Our Traditions

Visitors to this web page may be curious about the Episcopal Church. If so, here’s a start.

The Episcopal Church in the United States is part of the world-wide Anglican Communion. Our history is related to the growth of the Christian church in England. The term “Episcopal” means “bishops,” and refers to our form of governance.

The Marks of the Church

  • One
  • Holy
  • Catholic
  • Apostolic

The Church strives to be one with all creation, all people, and all beliefs and ethnic backgrounds.

The Church strives to be holy, a sacred place where all are welcome to explore faith in a spiritually safe environment.

The Church is Catholic, in that the faith that we profess is good for all persons, in any life situation, and in any place in one’s pilgrimage.

The Church is Apostolic, following the tradition begun by Jesus’ apostles, and continues to the present day into the future.


This author has seen a plaque outside the oldest church in Britain, St. Martin’s, Canterbury. That plaque reads…

We do not have all the answers. We are on a spiritual journey. We look to Scripture, reason and tradition to help us on our way. Whoever you are, we offer you a space to draw nearer to God and walk with us.

May the Episcopal Church of St. John the Baptist become such a place for you.


Barely lengthening days, dropping temperatures. Covid-19 pandemic continues and threatens to worsen. . Life is different in so many ways.

We still can’t gather for worship, and that is a continuing disappointment for many of us. Elsewhere in this web you will find descriptions of how the ministry of the church continues for you and others. God’s love is not curtailed by outward circumstance.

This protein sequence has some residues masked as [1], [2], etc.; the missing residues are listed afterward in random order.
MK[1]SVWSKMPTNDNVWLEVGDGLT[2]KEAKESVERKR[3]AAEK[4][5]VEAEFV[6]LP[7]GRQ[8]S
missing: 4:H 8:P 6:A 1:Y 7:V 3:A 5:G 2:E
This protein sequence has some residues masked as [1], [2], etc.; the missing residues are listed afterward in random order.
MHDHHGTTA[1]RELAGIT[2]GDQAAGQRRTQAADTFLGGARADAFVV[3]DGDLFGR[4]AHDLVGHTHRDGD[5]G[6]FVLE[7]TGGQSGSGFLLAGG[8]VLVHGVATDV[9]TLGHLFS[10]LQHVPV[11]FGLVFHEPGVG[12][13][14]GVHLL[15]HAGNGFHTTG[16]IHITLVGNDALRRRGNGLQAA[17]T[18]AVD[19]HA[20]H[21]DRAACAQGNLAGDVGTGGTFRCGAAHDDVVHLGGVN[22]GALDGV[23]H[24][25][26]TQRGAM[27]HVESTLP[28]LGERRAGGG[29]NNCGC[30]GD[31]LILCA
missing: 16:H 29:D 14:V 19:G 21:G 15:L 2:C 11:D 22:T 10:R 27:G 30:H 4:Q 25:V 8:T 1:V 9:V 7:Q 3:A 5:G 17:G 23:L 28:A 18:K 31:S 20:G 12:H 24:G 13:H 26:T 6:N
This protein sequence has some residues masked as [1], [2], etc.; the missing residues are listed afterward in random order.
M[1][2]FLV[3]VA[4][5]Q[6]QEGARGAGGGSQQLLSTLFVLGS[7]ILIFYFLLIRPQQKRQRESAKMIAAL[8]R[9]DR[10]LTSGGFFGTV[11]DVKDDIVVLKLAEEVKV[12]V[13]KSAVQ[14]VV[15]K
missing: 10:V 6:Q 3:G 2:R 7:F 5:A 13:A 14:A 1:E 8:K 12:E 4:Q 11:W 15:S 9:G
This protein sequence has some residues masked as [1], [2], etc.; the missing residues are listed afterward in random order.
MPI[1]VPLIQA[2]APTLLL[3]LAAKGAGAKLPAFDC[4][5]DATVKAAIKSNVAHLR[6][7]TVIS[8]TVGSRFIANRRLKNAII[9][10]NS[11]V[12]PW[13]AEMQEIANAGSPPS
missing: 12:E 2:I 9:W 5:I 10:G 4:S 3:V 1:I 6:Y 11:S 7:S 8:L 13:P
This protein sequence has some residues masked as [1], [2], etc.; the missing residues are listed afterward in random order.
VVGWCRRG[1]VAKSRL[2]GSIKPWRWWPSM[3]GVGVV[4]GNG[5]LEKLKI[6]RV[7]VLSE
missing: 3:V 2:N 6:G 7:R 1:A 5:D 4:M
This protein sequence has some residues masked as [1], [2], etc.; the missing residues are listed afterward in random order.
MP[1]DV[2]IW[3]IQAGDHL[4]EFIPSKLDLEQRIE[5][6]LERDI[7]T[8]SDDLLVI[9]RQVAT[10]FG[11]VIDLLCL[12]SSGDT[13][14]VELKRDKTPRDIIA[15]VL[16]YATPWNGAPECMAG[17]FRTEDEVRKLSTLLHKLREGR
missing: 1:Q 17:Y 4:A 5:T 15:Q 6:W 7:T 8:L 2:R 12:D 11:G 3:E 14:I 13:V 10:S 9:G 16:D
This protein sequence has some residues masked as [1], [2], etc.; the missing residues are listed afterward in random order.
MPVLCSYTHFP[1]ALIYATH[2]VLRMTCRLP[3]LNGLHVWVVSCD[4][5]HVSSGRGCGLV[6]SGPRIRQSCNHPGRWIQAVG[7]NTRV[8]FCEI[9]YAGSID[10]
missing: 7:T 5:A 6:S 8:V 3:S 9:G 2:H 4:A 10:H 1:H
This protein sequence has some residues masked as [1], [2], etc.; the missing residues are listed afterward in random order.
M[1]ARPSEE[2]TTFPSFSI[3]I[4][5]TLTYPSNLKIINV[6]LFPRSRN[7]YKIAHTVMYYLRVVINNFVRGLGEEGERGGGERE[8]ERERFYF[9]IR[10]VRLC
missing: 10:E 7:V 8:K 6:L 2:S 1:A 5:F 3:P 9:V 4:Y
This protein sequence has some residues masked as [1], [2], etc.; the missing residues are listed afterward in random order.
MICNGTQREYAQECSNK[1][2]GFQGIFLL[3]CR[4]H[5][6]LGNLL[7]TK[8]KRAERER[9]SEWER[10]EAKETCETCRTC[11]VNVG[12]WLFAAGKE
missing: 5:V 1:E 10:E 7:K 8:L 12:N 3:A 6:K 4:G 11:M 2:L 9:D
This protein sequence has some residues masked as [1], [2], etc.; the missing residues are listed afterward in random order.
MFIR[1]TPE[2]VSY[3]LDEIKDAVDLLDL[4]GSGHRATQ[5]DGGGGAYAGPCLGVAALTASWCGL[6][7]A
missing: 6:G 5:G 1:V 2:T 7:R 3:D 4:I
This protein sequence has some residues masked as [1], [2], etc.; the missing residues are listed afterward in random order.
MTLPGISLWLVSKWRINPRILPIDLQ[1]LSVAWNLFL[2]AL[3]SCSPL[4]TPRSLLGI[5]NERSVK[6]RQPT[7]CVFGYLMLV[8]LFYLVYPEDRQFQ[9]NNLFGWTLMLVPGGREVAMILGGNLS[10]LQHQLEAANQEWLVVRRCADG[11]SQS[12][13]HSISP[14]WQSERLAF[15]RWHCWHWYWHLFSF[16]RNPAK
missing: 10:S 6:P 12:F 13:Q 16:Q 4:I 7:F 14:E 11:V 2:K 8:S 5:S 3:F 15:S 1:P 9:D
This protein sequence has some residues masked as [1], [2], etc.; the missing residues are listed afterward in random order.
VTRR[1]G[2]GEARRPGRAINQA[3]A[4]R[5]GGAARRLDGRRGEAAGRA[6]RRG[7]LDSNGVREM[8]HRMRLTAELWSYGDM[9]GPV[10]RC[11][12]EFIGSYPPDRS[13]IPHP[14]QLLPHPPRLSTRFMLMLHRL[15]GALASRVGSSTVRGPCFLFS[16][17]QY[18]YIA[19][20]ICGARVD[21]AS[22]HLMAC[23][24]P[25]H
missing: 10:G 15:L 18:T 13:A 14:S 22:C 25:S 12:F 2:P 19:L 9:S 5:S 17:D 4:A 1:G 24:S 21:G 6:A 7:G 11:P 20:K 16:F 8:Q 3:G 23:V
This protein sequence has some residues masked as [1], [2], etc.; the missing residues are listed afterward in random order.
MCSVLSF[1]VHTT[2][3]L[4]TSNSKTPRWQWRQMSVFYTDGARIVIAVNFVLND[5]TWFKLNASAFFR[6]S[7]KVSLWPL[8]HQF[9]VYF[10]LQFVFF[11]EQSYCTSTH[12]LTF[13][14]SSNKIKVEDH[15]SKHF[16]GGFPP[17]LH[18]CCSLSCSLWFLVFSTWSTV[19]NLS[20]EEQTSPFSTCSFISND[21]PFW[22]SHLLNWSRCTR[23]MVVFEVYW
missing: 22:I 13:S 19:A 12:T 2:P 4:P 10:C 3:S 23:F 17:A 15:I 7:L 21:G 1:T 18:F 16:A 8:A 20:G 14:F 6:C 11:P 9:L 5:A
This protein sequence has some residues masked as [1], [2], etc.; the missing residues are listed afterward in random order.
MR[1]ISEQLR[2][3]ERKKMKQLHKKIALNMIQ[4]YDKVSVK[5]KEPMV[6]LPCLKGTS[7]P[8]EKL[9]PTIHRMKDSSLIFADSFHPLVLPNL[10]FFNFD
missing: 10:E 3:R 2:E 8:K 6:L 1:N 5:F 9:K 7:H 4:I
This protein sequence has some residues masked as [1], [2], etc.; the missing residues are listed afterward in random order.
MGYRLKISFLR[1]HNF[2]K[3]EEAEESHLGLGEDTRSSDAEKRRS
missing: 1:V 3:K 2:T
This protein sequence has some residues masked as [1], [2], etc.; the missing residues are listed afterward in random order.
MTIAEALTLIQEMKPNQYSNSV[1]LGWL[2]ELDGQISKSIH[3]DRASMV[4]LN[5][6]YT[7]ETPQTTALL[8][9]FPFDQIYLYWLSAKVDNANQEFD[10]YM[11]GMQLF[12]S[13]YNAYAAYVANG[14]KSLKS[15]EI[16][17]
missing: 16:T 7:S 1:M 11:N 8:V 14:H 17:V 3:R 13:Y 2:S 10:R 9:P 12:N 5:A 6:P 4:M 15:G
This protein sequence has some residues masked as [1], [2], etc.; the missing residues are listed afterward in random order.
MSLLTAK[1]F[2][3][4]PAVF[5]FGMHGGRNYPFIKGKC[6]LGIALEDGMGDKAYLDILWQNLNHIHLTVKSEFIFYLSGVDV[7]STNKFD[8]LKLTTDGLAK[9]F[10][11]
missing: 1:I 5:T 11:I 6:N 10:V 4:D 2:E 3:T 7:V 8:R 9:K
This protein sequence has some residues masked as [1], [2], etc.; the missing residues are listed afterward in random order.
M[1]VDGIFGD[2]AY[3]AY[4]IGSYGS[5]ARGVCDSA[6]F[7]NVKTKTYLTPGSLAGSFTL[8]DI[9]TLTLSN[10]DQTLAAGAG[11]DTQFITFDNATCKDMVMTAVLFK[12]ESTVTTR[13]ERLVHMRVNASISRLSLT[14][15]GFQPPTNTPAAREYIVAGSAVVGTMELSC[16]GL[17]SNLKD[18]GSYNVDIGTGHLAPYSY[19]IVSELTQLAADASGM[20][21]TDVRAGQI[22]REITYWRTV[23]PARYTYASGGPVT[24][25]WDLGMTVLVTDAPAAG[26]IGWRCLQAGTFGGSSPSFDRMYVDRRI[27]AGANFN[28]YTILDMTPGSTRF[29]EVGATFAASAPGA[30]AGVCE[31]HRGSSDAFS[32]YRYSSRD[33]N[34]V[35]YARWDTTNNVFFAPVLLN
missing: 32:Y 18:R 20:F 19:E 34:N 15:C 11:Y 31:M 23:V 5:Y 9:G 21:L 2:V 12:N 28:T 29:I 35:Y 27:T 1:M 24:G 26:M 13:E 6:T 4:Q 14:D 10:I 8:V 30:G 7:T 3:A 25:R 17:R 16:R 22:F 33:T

Christmas is a season, not merely a day. Christmastide is a 12 day time of gathering with friends (remotely) and celebrating a new calendar year. Christmas ends on the day of Epiphany, January 6.

January 1 is not only New Year’s Day but in the church it is the Holy Name of Our Lord. Mary was instructed by the angel Gabriel to name the child Jesus, or Joshua, meaning savior.

January 6 is the Epiphany of our Lord. The word means “manifestation.” Its heroes are the magi, or wise men who travelled from eastern Asia to worship the newborn child.

The first Sunday after the Epiphany we mark as the Baptism of our L0rd by his cousin, John the Baptist. We may have one or more baptisms at worship that day.

January is rounded out by the Confession of St Peter (18th) and the Conversion of St Paul (25th). It’s a time of prayer for unity of all Christians regardless of denominational membership.

As you hear so often these days, be well, be safe, find ways and activities that feed your body, soul, and spirit. We gather at 10am on Sundays, and several times during the week for morning, evening, and night time prayers. We hope to see you through electronic media.

Many of our services and activities continue via social media and Zoom. If you would like to be added to the email list announcing these services and events, you can request such by visiting the Contact Us page.